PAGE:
The home site of the Round Hill Society, a community group of the residents of Round Hill in Brighton, England. The site contains information about the area, latest news and reflections on life in Round Hill.
This section includes details about planning policy, issues and particular applications affecting the Round Hill area.
Search & View planning applications
Brighton and Hove City Council's Planning Register
What requires planning permission in The Round Hill conservation area? See: Article 4 Direction - A4/22 - Round Hill Conservation Area
Listed buildings in Round Hill.
A Neighbourhood Plan for Round Hill? Could this be your project?
The University of Brighton is developing its Mithras site. For further information on the Big Build development please go to https://www.brighton.ac.uk/bigbuild/about/index.aspx
Click here if you are concerned about an existing or proposed HMO House of Multiple Occupation.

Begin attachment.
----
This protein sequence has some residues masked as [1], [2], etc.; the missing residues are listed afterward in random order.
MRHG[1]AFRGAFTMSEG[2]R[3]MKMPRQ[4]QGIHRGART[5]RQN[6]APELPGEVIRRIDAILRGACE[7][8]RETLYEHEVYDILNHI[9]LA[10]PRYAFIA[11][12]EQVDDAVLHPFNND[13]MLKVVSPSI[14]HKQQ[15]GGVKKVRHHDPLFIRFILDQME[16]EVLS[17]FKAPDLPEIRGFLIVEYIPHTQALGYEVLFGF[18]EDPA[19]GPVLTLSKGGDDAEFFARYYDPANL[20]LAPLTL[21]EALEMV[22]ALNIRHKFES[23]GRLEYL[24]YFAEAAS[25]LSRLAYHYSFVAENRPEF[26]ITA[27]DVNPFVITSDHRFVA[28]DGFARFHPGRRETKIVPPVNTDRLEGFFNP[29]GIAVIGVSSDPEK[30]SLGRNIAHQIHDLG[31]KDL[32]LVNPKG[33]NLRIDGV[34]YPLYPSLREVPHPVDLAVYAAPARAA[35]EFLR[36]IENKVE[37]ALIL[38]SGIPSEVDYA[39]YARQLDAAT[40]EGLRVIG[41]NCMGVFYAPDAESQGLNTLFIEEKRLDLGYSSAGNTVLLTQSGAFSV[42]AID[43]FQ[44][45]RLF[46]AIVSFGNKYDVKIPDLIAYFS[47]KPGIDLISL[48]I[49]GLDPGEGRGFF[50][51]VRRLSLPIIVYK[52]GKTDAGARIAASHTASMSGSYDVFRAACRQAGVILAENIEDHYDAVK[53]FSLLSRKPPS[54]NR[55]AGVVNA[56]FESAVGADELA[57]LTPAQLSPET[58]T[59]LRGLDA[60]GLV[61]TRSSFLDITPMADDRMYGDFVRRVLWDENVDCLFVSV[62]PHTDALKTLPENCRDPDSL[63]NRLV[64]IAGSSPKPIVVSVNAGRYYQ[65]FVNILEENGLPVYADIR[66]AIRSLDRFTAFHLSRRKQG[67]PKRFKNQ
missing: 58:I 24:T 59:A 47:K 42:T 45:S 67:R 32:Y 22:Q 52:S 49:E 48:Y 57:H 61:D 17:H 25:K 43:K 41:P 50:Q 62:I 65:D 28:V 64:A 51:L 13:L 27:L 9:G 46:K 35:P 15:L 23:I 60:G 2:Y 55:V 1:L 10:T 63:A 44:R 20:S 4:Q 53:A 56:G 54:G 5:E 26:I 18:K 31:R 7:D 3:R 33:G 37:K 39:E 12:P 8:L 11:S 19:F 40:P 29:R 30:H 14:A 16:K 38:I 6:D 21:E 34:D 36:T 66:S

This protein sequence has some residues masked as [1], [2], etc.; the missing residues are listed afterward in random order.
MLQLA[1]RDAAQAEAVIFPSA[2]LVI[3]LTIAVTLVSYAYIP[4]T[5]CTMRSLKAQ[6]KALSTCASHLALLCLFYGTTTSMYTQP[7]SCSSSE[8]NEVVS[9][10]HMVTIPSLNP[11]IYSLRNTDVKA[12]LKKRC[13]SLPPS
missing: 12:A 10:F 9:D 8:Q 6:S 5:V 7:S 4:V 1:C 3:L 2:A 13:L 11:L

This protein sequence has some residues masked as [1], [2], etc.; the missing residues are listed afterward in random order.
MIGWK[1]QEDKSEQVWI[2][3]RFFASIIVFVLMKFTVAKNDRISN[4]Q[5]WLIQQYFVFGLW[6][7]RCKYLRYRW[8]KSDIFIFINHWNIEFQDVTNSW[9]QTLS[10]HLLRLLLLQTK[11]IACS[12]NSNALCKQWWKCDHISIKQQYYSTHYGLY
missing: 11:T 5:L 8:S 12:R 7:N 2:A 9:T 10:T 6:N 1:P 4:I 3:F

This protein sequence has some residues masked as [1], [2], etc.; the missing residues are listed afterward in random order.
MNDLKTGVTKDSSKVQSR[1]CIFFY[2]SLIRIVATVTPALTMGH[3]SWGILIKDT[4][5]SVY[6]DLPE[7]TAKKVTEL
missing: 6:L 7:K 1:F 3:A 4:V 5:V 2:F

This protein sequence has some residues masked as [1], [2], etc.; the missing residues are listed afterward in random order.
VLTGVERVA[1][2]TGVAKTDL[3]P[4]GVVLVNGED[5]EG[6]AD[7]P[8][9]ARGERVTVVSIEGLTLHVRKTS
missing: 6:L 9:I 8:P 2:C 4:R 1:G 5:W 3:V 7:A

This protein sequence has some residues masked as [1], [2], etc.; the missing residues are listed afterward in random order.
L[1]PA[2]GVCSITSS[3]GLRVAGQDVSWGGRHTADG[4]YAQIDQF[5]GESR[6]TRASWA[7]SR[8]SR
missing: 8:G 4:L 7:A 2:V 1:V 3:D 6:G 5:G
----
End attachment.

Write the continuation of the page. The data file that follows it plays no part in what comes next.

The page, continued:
Planning applications are best supported or opposed - not through petitions, but by online comment after accessing proposals via the The Council's Planning Register. Don't forget that you can also email members of the planning committee 7-10 days before the proposals come before them. Use links (below) for further detail:
Communal bins have been proposed for Round Hill and a consultation is expected so that residents views may be taken into account. It is argued that communal bins can bring cost savings since CityClean would no longer need to collect individually from each property. This releases money to improve recycling rates. However, click here to read the arguments against them.
BH2021/02065 | Erection of 1no single storey, two bedroom dwelling (C3) to the rear with associated works. | 7 Richmond Road Brighton BN2 3RL.
Click here to read the public comments on the application from local residents and to view the applicant's supporting documents. Included in the latter is the applicant's plan of existing backland developments. However, backland sites which were formerly industrial (e.g. laundries) and separate freeholds do not equate with the principle of development being conceded within private gardens. Click here to comment yourself. Read MORE.